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1. The key advantage of releasing a new product during the late-year holiday season is the potential
spike in demand, especially for consumer goods like the iPod. The large seasonal “bumps” from
the introduction of new generations of products coupled with the holiday shopping season pose
significant challenges for its supply chain partners since they need to respond quickly to new
requirements. Apple’s business strategy puts a premium on suppliers that can demonstrate
volume flexibility (not to mention, high levels of quality conformance) because Apple sells
considerably fewer iPods from March to September than October to February, and Apple needs
suppliers that can give them varying amounts of product in limited time frames. The match
between supply and demand for the iPhone X is not as good as recent model introductions;
demand far exceeded supply.
2. One example is McDonald’s; their mission statement is as follows: McDonald’s brand mission
is to “be our customers’ favorite place and way to eat.” McDonalds’ worldwide operations have
been aligned around a global strategy called- ‘Plan to Win,’ centering on the five basics of an
exceptional customer experience—People, Products, Place, Price, and Promotion. This is a
useful mission statement because it addresses different functional areas of the company and in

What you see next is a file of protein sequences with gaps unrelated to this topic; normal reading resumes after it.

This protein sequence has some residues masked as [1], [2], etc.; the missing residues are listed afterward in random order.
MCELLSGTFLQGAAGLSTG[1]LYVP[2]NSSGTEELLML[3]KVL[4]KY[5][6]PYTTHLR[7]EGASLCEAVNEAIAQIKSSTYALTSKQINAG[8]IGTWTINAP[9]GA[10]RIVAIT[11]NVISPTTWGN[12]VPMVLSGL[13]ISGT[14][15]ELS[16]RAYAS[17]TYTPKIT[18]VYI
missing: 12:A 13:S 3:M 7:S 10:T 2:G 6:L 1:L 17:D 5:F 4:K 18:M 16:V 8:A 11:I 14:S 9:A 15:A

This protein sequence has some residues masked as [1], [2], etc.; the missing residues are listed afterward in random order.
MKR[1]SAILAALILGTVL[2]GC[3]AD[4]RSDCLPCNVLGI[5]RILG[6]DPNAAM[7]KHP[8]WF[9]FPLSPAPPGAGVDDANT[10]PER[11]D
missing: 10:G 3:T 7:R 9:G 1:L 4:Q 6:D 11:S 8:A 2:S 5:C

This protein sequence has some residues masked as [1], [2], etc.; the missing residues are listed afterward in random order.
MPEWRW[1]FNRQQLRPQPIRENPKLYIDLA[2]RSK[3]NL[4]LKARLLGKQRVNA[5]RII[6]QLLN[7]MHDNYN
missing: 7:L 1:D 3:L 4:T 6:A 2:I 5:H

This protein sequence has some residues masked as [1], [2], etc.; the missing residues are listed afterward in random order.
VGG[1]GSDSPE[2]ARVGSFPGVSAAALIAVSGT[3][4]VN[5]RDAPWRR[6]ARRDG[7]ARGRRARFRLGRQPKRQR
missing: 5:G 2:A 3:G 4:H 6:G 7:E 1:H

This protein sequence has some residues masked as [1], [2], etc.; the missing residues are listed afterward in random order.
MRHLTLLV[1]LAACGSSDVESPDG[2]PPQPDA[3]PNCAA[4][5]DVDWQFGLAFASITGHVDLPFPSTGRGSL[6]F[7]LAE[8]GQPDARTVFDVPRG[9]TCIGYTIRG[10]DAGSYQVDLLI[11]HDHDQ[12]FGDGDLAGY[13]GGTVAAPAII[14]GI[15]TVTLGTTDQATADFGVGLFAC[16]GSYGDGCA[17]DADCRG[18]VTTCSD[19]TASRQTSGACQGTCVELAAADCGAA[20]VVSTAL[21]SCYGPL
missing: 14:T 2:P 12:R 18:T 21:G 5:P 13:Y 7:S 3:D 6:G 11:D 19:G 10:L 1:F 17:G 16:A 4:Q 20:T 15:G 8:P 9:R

the end focuses on people and the customers’ experience. Their operations and supply chain
strategies are consistent with the mission statement because they execute their worldwide
operations through an interconnected global strategy -.
3. The business strategy and the operation strategies are so interconnected that they can flow both
ways, and core competencies derived within the operations and supply chain areas can be
exploited through broader business strategies. Examples will vary.
4. Strategy experts have long said it’s not what a strategy document may say; it’s what the firm
does that counts. For example, if the strategy document says that the firm will place a premium
on introducing new, innovative products, but the firm’s actual investments are in producing large
quantities of standard products at the lowest possible cost, then it is the pattern of decisions it
makes that set the strategy. The risk of not having an explicit rendering of the firm’s strategy is
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